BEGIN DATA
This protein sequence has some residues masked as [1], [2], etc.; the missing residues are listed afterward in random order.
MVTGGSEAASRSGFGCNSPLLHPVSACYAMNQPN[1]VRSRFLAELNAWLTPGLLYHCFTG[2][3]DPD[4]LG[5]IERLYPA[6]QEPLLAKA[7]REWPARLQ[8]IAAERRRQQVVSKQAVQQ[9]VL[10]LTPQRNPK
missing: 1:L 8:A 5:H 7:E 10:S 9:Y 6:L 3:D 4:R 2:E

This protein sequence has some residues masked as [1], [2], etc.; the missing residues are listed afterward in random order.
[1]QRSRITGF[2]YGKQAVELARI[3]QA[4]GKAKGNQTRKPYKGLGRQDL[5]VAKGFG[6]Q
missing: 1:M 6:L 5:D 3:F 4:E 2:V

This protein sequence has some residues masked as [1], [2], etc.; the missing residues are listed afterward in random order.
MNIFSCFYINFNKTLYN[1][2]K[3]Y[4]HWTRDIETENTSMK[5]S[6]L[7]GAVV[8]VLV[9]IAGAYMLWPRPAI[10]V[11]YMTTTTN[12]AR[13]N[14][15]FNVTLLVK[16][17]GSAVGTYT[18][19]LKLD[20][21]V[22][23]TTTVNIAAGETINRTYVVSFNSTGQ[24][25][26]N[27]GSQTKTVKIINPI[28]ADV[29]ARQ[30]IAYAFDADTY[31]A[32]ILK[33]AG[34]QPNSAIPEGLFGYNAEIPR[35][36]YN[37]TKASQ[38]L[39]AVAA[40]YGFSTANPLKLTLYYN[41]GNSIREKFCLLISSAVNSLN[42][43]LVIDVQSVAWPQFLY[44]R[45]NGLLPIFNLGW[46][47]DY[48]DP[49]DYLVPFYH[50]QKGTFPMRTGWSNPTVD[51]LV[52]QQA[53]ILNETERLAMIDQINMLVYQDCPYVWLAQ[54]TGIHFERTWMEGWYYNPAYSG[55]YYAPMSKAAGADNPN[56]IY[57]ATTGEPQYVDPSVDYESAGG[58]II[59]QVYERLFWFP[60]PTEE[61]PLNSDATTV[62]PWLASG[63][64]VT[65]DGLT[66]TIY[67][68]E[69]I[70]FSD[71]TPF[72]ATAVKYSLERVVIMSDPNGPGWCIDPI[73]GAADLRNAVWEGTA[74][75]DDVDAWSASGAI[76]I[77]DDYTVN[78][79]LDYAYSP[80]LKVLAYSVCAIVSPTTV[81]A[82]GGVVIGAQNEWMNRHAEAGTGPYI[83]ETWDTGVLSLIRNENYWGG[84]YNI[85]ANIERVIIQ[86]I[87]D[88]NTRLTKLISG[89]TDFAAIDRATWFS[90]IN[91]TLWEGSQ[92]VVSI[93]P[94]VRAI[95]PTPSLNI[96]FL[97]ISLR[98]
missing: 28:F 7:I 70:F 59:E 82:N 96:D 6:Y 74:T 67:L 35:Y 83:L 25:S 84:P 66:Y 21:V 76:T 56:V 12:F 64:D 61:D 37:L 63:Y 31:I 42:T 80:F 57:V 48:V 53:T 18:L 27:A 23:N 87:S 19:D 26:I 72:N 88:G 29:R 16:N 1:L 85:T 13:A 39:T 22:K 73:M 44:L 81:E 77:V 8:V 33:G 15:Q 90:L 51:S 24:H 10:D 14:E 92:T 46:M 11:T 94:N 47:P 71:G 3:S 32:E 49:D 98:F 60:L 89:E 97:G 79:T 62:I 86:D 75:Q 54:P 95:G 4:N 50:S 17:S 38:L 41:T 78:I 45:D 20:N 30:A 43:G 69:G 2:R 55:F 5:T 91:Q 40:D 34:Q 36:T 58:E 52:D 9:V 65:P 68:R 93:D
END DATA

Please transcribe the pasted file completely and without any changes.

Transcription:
This protein sequence has some residues masked as [1], [2], etc.; the missing residues are listed afterward in random order.
MVTGGSEAASRSGFGCNSPLLHPVSACYAMNQPN[1]VRSRFLAELNAWLTPGLLYHCFTG[2][3]DPD[4]LG[5]IERLYPA[6]QEPLLAKA[7]REWPARLQ[8]IAAERRRQQVVSKQAVQQ[9]VL[10]LTPQRNPK
missing: 1:L 8:A 5:H 7:E 10:S 9:Y 6:L 3:D 4:R 2:E

This protein sequence has some residues masked as [1], [2], etc.; the missing residues are listed afterward in random order.
[1]QRSRITGF[2]YGKQAVELARI[3]QA[4]GKAKGNQTRKPYKGLGRQDL[5]VAKGFG[6]Q
missing: 1:M 6:L 5:D 3:F 4:E 2:V

This protein sequence has some residues masked as [1], [2], etc.; the missing residues are listed afterward in random order.
MNIFSCFYINFNKTLYN[1][2]K[3]Y[4]HWTRDIETENTSMK[5]S[6]L[7]GAVV[8]VLV[9]IAGAYMLWPRPAI[10]V[11]YMTTTTN[12]AR[13]N[14][15]FNVTLLVK[16][17]GSAVGTYT[18][19]LKLD[20][21]V[22][23]TTTVNIAAGETINRTYVVSFNSTGQ[24][25][26]N[27]GSQTKTVKIINPI[28]ADV[29]ARQ[30]IAYAFDADTY[31]A[32]ILK[33]AG[34]QPNSAIPEGLFGYNAEIPR[35][36]YN[37]TKASQ[38]L[39]AVAA[40]YGFSTANPLKLTLYYN[41]GNSIREKFCLLISSAVNSLN[42][43]LVIDVQSVAWPQFLY[44]R[45]NGLLPIFNLGW[46][47]DY[48]DP[49]DYLVPFYH[50]QKGTFPMRTGWSNPTVD[51]LV[52]QQA[53]ILNETERLAMIDQINMLVYQDCPYVWLAQ[54]TGIHFERTWMEGWYYNPAYSG[55]YYAPMSKAAGADNPN[56]IY[57]ATTGEPQYVDPSVDYESAGG[58]II[59]QVYERLFWFP[60]PTEE[61]PLNSDATTV[62]PWLASG[63][64]VT[65]DGLT[66]TIY[67][68]E[69]I[70]FSD[71]TPF[72]ATAVKYSLERVVIMSDPNGPGWCIDPI[73]GAADLRNAVWEGTA[74][75]DDVDAWSASGAI[76]I[77]DDYTVN[78][79]LDYAYSP[80]LKVLAYSVCAIVSPTTV[81]A[82]GGVVIGAQNEWMNRHAEAGTGPYI[83]ETWDTGVLSLIRNENYWGG[84]YNI[85]ANIERVIIQ[86]I[87]D[88]NTRLTKLISG[89]TDFAAIDRATWFS[90]IN[91]TLWEGSQ[92]VVSI[93]P[94]VRAI[95]PTPSLNI[96]FL[97]ISLR[98]
missing: 28:F 7:I 70:F 59:E 82:N 96:D 6:Y 74:T 67:L 35:Y 83:L 25:S 84:P 66:Y 21:V 76:T 56:V 12:F 64:D 61:D 37:L 63:Y 31:I 42:T 80:F 57:V 48:V 53:T 18:L 27:A 23:N 87:S 19:D 26:I 72:N 88:G 29:R 16:N 1:L 85:T 13:A 39:T 22:K 73:M 44:L 81:E 77:V 8:V 33:G 15:Q 90:L 51:S 24:H 10:D 14:E 92:T 46:M 11:T 94:N 47:P 71:G 3:S 32:E 49:D 98:F 60:L 89:E 97:G 79:T 62:I 86:D 75:Q 54:P 95:G 4:N 50:S 17:S 38:L 41:T 78:I 45:D 20:N 30:A 43:G 69:G 2:R 55:F 5:T 91:Q 40:D 34:Q 36:T 58:E 52:D 9:V 65:P 68:R 93:D